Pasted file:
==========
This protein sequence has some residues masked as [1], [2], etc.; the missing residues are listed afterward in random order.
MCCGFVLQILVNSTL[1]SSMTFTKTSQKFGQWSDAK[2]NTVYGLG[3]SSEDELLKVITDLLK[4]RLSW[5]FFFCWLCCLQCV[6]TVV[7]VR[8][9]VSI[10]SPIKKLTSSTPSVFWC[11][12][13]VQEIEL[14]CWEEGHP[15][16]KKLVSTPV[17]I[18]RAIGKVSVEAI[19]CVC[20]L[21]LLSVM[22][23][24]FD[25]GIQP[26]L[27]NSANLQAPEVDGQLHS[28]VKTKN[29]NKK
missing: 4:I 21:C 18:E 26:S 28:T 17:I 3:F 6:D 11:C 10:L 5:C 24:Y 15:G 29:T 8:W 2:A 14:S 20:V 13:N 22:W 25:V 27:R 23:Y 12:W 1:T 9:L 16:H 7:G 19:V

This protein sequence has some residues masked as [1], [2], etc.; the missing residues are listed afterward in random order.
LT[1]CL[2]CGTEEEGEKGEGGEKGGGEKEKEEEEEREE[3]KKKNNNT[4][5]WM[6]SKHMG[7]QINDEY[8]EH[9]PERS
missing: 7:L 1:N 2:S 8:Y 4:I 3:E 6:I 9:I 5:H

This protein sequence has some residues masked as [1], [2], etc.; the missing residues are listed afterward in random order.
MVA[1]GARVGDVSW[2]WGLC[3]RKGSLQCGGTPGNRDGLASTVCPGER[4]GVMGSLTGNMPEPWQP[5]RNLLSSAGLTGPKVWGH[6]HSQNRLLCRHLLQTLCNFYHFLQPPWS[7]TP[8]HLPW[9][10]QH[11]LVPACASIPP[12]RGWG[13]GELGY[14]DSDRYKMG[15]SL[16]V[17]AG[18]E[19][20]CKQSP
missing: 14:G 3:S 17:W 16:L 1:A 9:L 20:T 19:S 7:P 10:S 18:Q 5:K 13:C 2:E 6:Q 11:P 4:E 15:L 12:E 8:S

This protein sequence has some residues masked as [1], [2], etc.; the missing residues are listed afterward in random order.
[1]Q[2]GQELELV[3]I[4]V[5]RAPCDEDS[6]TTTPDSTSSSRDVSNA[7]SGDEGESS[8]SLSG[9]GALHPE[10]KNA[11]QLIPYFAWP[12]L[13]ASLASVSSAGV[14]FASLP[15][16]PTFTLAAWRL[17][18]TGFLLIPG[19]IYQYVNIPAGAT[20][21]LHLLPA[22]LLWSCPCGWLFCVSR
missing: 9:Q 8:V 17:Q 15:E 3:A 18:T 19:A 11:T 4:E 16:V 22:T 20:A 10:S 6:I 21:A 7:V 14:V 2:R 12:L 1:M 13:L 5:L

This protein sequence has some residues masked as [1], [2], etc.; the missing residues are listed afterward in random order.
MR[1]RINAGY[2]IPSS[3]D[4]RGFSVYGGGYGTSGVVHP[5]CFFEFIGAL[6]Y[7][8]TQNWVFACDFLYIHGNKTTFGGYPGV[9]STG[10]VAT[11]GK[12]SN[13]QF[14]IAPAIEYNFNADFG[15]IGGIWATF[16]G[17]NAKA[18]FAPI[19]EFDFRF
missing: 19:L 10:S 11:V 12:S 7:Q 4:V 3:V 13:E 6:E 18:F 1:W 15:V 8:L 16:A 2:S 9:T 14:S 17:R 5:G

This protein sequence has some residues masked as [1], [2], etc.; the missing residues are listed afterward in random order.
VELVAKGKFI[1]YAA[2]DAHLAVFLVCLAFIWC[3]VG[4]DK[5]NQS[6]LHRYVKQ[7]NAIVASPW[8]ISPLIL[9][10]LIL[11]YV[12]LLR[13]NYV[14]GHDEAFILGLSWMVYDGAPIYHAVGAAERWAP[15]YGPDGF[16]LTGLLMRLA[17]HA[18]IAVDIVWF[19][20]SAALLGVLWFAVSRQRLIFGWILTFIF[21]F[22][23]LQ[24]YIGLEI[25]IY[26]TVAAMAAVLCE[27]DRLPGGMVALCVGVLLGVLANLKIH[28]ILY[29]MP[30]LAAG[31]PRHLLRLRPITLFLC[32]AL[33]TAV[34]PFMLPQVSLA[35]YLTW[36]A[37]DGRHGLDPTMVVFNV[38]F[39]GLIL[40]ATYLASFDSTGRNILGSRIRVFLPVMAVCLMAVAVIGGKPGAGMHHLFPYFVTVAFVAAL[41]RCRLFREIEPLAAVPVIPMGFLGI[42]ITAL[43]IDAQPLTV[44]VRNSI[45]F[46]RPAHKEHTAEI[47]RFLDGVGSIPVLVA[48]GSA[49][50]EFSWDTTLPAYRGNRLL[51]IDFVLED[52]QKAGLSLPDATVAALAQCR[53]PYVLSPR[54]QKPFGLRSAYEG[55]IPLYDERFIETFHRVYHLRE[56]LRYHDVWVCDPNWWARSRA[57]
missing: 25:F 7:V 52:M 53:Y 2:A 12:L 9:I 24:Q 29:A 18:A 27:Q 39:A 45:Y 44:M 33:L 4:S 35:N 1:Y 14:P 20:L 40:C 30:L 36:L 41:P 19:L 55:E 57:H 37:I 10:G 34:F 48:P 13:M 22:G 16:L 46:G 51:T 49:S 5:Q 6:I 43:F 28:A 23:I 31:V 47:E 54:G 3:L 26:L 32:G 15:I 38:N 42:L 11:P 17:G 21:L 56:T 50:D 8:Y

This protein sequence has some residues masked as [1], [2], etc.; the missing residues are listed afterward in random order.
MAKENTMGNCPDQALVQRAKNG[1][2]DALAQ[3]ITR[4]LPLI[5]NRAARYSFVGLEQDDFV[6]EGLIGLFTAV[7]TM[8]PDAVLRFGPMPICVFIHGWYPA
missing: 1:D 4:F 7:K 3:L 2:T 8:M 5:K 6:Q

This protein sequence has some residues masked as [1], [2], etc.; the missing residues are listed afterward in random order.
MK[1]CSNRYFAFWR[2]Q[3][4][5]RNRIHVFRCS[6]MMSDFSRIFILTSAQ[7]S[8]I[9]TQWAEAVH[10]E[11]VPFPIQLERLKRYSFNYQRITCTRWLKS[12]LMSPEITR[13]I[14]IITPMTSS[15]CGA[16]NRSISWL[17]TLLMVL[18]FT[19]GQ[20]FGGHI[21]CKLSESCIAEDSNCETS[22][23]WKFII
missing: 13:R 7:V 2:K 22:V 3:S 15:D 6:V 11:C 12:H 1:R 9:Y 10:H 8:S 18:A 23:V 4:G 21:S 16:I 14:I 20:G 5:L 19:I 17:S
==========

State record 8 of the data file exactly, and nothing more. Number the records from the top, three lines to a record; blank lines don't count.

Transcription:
This protein sequence has some residues masked as [1], [2], etc.; the missing residues are listed afterward in random order.
MK[1]CSNRYFAFWR[2]Q[3][4][5]RNRIHVFRCS[6]MMSDFSRIFILTSAQ[7]S[8]I[9]TQWAEAVH[10]E[11]VPFPIQLERLKRYSFNYQRITCTRWLKS[12]LMSPEITR[13]I[14]IITPMTSS[15]CGA[16]NRSISWL[17]TLLMVL[18]FT[19]GQ[20]FGGHI[21]CKLSESCIAEDSNCETS[22][23]WKFII
missing: 13:R 7:V 2:K 22:V 3:S 15:D 6:V 11:C 12:H 1:R 9:Y 10:H 8:S 18:A 23:V 4:G 21:S 16:I 14:I 20:G 5:L 19:I 17:S